The Green Drop certification programme, on the other hand, is an effort to ensure that wastewater works progressively improve their operations so that they do not impact negatively on the water bodies into which they discharge their product. Green Drop status implies excellent wastewater management and respect for the environment and the health of the community at large. It is internationally regarded as unique in the wastewater regulatory domain.

A sign or flag indicating that a town has Blue or Green Drop status will allow consumers to drink water from the taps in the town with confidence, secure in the knowledge that wastewater is managed and discharged in a sustainable and environmentally acceptable manner. However, in towns that have not yet been awarded the Blue Drop, the water should not be perceived as being unsafe for human consumption, but rather that the manner in which drinking water quality is being managed still required improvement.

The other threat to the quality and safety of our water sources is the problem of acid mine drainage. This is a worldwide problem and it has been described as the single-largest environmental problem facing the mining industry, particularly because it is persistent, costly and tends to be a liability for mines, long after they cease to operate. Acid mine drainage is the flow or seepage of polluted water from old mining areas. Depending on the area, the water may contain toxic heavy metals and radioactive particles that are dangerous for people's health, as well as for plants and animals.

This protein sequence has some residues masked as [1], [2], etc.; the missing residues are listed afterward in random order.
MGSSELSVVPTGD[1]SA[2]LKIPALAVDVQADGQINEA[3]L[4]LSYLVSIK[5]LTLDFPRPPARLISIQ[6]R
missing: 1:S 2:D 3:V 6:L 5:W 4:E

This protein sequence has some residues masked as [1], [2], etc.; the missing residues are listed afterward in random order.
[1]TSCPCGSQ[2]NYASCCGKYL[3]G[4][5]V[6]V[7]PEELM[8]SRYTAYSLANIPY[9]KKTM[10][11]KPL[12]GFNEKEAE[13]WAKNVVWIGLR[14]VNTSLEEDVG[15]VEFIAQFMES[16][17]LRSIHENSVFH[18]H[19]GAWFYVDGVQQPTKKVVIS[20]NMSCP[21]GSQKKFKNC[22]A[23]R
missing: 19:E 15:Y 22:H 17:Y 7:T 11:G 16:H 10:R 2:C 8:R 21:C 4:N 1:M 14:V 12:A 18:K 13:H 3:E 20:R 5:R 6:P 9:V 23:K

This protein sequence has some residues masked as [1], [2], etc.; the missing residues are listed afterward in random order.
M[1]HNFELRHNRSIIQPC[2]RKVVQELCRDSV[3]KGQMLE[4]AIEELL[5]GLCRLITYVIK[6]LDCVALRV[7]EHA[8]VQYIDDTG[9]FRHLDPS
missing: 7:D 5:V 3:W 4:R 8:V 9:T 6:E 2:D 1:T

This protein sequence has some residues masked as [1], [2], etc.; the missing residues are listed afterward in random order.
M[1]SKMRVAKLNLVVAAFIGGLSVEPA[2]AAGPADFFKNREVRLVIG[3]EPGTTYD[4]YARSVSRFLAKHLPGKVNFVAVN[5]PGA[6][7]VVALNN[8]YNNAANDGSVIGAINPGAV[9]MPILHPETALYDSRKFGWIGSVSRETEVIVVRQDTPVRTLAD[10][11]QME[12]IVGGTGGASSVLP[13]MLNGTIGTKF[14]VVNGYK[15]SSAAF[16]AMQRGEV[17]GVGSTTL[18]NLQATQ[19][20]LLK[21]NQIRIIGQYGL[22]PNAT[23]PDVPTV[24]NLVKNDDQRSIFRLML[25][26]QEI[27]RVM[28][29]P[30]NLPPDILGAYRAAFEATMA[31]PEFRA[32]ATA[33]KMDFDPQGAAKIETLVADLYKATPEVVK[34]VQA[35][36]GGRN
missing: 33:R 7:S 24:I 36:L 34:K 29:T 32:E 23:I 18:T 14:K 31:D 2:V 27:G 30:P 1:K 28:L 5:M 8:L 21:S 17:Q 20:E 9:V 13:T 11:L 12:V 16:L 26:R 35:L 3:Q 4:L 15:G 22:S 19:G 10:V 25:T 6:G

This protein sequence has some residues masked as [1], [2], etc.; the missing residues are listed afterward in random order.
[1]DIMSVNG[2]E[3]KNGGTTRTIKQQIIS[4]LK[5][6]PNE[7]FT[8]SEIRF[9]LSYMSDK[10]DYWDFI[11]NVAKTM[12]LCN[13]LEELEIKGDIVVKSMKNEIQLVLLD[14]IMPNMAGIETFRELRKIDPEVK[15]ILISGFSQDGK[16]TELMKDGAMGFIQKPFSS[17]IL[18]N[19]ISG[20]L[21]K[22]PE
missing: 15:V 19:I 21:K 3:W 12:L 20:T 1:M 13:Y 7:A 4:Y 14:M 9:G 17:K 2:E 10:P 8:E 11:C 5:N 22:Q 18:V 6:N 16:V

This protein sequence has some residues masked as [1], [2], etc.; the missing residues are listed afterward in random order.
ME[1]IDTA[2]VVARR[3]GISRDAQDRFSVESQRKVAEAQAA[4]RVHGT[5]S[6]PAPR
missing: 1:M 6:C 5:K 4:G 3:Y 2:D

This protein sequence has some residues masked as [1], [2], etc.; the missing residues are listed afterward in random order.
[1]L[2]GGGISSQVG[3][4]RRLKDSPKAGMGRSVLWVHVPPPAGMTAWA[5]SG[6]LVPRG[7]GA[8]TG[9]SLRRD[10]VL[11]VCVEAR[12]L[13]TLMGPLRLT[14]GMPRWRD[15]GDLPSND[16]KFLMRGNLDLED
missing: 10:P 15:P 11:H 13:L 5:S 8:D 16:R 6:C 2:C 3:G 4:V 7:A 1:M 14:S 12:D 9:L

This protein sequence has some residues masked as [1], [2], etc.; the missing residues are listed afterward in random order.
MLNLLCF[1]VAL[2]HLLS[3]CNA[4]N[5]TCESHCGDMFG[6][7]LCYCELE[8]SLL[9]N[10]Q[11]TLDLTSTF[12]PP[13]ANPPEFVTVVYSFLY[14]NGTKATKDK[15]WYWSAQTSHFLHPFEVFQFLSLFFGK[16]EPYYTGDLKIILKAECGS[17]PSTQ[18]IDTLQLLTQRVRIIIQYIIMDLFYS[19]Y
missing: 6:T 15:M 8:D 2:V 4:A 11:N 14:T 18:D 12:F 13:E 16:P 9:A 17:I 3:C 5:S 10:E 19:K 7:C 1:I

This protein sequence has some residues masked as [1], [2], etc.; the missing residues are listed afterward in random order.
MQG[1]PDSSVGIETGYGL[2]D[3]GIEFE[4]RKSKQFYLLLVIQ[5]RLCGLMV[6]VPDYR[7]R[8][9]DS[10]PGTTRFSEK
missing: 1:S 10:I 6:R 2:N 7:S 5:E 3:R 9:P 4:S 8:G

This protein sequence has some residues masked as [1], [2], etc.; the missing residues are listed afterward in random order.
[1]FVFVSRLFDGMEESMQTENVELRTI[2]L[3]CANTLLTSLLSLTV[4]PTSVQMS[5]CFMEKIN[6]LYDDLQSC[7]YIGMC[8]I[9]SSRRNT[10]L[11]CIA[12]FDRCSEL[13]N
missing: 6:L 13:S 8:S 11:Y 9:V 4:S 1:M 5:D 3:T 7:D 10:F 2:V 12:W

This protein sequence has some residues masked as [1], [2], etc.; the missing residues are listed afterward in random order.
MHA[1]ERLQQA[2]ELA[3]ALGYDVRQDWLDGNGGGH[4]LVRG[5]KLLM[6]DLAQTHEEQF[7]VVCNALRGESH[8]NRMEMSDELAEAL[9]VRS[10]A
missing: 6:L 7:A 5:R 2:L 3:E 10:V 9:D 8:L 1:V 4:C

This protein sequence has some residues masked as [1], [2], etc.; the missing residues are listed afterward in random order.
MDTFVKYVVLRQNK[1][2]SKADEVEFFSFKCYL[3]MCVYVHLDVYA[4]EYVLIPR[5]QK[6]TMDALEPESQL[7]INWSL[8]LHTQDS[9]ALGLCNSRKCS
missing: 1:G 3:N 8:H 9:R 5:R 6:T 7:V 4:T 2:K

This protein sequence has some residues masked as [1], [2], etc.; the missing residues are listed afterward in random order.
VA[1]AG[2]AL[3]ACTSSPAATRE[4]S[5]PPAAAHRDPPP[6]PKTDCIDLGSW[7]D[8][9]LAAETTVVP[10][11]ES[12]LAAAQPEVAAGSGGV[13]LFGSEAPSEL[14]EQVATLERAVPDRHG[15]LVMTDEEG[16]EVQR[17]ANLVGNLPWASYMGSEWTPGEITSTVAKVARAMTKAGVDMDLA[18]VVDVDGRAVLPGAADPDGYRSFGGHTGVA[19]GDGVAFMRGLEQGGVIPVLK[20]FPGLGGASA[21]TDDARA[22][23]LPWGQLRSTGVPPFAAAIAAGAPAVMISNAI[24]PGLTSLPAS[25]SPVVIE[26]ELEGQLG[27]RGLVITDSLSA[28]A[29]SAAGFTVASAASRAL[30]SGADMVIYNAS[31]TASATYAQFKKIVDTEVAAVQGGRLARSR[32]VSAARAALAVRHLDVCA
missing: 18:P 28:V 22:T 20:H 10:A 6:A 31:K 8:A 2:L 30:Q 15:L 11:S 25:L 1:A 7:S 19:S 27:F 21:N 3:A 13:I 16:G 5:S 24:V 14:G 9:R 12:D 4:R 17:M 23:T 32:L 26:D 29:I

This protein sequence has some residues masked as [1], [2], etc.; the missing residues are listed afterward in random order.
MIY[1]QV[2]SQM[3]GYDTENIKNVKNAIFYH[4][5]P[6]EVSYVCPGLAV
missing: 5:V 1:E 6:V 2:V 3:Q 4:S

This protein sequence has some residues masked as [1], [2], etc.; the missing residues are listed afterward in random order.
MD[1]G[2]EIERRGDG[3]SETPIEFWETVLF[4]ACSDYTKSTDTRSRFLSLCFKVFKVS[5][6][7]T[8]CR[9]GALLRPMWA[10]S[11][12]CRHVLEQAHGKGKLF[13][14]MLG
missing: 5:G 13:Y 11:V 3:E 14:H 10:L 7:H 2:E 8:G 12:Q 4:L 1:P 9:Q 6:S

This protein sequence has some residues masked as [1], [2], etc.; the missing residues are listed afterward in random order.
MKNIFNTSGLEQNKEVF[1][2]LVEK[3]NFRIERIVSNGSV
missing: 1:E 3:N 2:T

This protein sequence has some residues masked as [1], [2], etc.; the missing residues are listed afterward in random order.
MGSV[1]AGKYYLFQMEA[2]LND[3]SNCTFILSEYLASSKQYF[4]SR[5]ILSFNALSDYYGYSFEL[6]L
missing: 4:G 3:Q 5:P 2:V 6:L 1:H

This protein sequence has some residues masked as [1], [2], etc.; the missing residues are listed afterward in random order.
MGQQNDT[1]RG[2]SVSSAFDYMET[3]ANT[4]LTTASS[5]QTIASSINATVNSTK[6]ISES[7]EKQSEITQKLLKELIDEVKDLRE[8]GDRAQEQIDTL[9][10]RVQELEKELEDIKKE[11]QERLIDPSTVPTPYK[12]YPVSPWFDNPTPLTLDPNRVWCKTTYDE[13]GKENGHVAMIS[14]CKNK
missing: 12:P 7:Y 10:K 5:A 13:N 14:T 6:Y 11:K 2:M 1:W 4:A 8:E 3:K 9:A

According to a December 2010 report commissioned by the Inter-Ministerial Committee on Acid Mine Drainage, the mining companies and government have until June 2012 to control acid mine drainage before the toxic water under central Johannesburg begins to flood the tourist mine in Golf Reef City, with estimates of water possibly reaching the surface, initially in the Boksburg area, in March 2013.

On the East Rand, because the pumping of water from the Grootvlei Mine near Springs stopped in early 2011, estimates suggest that acid mine drainage will flow onto the surface of the ground near the Nigel central business district in three or five years, if action is not taken. The Blesbokspruit and the Marievale Bird Sanctuary are already contaminated with toxic mine water.